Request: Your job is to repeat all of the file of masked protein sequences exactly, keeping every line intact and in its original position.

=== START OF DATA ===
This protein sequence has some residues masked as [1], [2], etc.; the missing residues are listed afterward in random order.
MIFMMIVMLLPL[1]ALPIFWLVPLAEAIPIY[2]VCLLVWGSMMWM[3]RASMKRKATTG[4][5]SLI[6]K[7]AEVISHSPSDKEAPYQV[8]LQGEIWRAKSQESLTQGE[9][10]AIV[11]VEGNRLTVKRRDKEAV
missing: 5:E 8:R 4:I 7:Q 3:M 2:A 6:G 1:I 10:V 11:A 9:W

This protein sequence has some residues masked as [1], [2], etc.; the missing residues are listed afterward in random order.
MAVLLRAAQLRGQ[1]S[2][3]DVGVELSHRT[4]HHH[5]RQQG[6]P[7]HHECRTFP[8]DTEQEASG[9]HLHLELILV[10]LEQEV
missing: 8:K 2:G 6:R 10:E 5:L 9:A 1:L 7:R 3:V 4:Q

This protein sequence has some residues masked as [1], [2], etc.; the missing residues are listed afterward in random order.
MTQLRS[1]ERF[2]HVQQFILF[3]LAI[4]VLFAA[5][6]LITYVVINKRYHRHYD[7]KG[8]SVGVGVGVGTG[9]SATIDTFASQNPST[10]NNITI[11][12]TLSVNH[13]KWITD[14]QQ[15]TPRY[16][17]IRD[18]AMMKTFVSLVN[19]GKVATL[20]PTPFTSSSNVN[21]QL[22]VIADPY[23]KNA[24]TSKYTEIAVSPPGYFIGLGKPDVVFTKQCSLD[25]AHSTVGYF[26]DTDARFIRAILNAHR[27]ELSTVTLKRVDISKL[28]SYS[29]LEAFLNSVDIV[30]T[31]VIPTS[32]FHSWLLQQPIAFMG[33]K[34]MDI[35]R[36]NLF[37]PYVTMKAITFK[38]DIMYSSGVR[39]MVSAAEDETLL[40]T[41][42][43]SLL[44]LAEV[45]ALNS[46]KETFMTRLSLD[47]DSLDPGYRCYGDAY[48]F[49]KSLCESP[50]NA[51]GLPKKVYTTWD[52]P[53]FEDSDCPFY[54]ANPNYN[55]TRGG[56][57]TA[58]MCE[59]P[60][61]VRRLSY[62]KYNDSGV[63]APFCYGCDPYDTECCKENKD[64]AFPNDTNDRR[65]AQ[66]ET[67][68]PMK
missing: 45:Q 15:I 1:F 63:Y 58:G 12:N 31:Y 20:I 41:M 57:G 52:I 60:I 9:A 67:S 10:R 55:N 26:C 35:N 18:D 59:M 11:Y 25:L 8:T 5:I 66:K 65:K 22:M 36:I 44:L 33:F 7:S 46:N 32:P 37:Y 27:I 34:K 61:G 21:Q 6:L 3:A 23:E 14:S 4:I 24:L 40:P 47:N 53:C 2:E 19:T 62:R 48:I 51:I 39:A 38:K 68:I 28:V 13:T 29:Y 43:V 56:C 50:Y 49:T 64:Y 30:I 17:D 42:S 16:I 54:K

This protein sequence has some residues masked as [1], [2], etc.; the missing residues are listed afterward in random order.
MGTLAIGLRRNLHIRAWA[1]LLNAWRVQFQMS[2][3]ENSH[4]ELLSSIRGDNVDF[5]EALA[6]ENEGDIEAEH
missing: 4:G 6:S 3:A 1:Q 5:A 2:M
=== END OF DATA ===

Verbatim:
This protein sequence has some residues masked as [1], [2], etc.; the missing residues are listed afterward in random order.
MIFMMIVMLLPL[1]ALPIFWLVPLAEAIPIY[2]VCLLVWGSMMWM[3]RASMKRKATTG[4][5]SLI[6]K[7]AEVISHSPSDKEAPYQV[8]LQGEIWRAKSQESLTQGE[9][10]AIV[11]VEGNRLTVKRRDKEAV
missing: 5:E 8:R 4:I 7:Q 3:M 2:A 6:G 1:I 10:V 11:A 9:W

This protein sequence has some residues masked as [1], [2], etc.; the missing residues are listed afterward in random order.
MAVLLRAAQLRGQ[1]S[2][3]DVGVELSHRT[4]HHH[5]RQQG[6]P[7]HHECRTFP[8]DTEQEASG[9]HLHLELILV[10]LEQEV
missing: 8:K 2:G 6:R 10:E 5:L 9:A 1:L 7:R 3:V 4:Q

This protein sequence has some residues masked as [1], [2], etc.; the missing residues are listed afterward in random order.
MTQLRS[1]ERF[2]HVQQFILF[3]LAI[4]VLFAA[5][6]LITYVVINKRYHRHYD[7]KG[8]SVGVGVGVGTG[9]SATIDTFASQNPST[10]NNITI[11][12]TLSVNH[13]KWITD[14]QQ[15]TPRY[16][17]IRD[18]AMMKTFVSLVN[19]GKVATL[20]PTPFTSSSNVN[21]QL[22]VIADPY[23]KNA[24]TSKYTEIAVSPPGYFIGLGKPDVVFTKQCSLD[25]AHSTVGYF[26]DTDARFIRAILNAHR[27]ELSTVTLKRVDISKL[28]SYS[29]LEAFLNSVDIV[30]T[31]VIPTS[32]FHSWLLQQPIAFMG[33]K[34]MDI[35]R[36]NLF[37]PYVTMKAITFK[38]DIMYSSGVR[39]MVSAAEDETLL[40]T[41][42][43]SLL[44]LAEV[45]ALNS[46]KETFMTRLSLD[47]DSLDPGYRCYGDAY[48]F[49]KSLCESP[50]NA[51]GLPKKVYTTWD[52]P[53]FEDSDCPFY[54]ANPNYN[55]TRGG[56][57]TA[58]MCE[59]P[60][61]VRRLSY[62]KYNDSGV[63]APFCYGCDPYDTECCKENKD[64]AFPNDTNDRR[65]AQ[66]ET[67][68]PMK
missing: 45:Q 15:I 1:F 63:Y 58:G 12:N 31:Y 20:I 41:M 57:G 52:I 60:I 9:A 67:S 10:R 55:N 26:C 35:N 18:D 59:M 11:Y 25:L 8:T 5:I 66:K 65:K 22:M 36:I 44:L 33:F 7:S 46:N 32:P 37:Y 27:I 34:K 61:G 21:Q 6:L 3:A 23:E 14:S 4:I 24:L 40:P 47:N 53:C 2:E 19:T 62:R 48:I 51:I 39:A 38:K 68:I 28:V 13:T 29:Y 43:V 56:C 50:Y 49:T 64:Y 30:I 17:D 42:S 16:I 54:K

This protein sequence has some residues masked as [1], [2], etc.; the missing residues are listed afterward in random order.
MGTLAIGLRRNLHIRAWA[1]LLNAWRVQFQMS[2][3]ENSH[4]ELLSSIRGDNVDF[5]EALA[6]ENEGDIEAEH
missing: 4:G 6:S 3:A 1:Q 5:A 2:M